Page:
- Emily Pan
Oral History by Kofuji Eto Fukunaga
Updated: Dec 26, 2021
This is a summary of the oral history by Kofuji Eto Fukunaga, about her father's life story. Her father, Tameji Eto, was born and raised in Japan and at the age of 18, went to Hawaii to work in the cane fields. After three years, he arrived in San Francisco and then traveled south to settle down in Arroyo Grande. There, he worked as a railroad foreman and on a farm in order to accumulate enough money to purchase a farm himself. Back in Japan, her grandfather would walk to the nearby school every day where several girls were learning how to leave, and he was trying to find a bride for his son in America. The girl her grandfather chose was Take Yanahara, the mother of Fukunaga. She arrived in Seattle and eventually made her way to Arroyo Grande.
Her father was offered a job growing flower seeds and with his savings from the job, was able to buy a buggy. Until then, life was a struggle for the family, as his father had to walk from Arroyo Grande to the grocery store in Oceano. Fukunaga says "Mama said she'll never forget the time Papa scolded her for forgetting to put the rice on the buying list. He had to go back for it again, all the way from Arroyo Grande to Oceano".
Meanwhile, as a child, Fukunaga went to school in Pismo Beach on horseback, before the first concrete road was created in 1913. In 1916, her father leased 25 acres of land in Morro Bay to grow green peas and flower seed. In 1920, her father saw a need for a telephone as he still maintained connections with growers in Pismo Beach and Morro Bay, but the company refused to grant him telephone service. This rejection would continue for him as the Great Depression and World War II ensued. But he was a strong man who always fought for what he knew to be right and he tried to help other Japanese people understand what America really is.
For example, during the Great Depression, he organized the Southern Central Japanese Agricultural Association to protect produce prices. After World War II, during which time he was moved from concentration camp to concentration camp, he returned to Los Osos but was unable to purchase land under the new Alien anti-land laws which forced many people to lose property. According to Fukunaga, "Because Japanese were denied right to buy land, he bought his land under the form of a corporation, with other peoples names...[and] when Oriental cases were brought before the court, Papa was determined to fight with many others. At the United States Supreme Court the case was won because the land law was against the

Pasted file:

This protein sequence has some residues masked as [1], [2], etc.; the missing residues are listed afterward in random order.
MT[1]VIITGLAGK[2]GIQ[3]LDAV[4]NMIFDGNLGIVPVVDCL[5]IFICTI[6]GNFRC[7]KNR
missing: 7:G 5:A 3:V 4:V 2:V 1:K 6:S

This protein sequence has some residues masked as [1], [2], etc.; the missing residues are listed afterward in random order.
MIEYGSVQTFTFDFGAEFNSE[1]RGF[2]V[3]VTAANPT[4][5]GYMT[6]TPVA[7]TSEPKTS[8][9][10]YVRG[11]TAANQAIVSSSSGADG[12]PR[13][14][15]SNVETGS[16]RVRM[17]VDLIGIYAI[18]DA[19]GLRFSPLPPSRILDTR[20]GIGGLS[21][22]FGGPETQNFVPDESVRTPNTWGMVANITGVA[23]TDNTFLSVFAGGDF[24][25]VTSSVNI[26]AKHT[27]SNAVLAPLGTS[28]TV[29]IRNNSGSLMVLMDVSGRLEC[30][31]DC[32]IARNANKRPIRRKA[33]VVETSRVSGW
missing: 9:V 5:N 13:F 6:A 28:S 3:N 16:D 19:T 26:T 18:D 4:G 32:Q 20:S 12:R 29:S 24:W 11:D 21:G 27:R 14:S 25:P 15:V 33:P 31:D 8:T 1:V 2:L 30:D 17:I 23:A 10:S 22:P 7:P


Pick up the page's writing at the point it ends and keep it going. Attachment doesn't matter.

In 1946, there was a shortage of farm laborers as a result of many immigrants returning to their home countries. In response, her father contributed his efforts to the Japanese Supplementary Workers Council which established training programs to encourage more boys to come to the United States from Japan. Fukunaga says about the program and her father's efforts,
"It is a wonderful opportunity for young boys to understand America better and our way of life here. We are proud that his efforts as a pioneer producer and his service to the community was recognized in the history books of San Luis Obispo County written by our former senator Chris Jesperson in 1939. The City of San Luis Obispo honored him by giving one of its streets, his name, but it is regretful, his name was removed during World War II. He took keen interest in community welfare and always was one of the organizers of various Japanese Associations. And every opportunity he found, he gave his time to promote better understanding of America in Japan. His efforts were recognized by the Japanese Government and he was awarded the Ucral Medal in 1954. In 1953, his lifelong wish was finally granted; he became an American citizen."
Fukunaga, Kofuji. Oral history on master tape #3 transcript. History Center of San Luis Obispo County, 17 April 1964.
Photo Courtesy of History Center of San Luis Obispo County
Take Eto's Story up to World War II, Told by her Daughter
Take Eto's Story During and After World War II, Told by her Daughter
The Struggle Japanese Immigrants Faced: Take Eto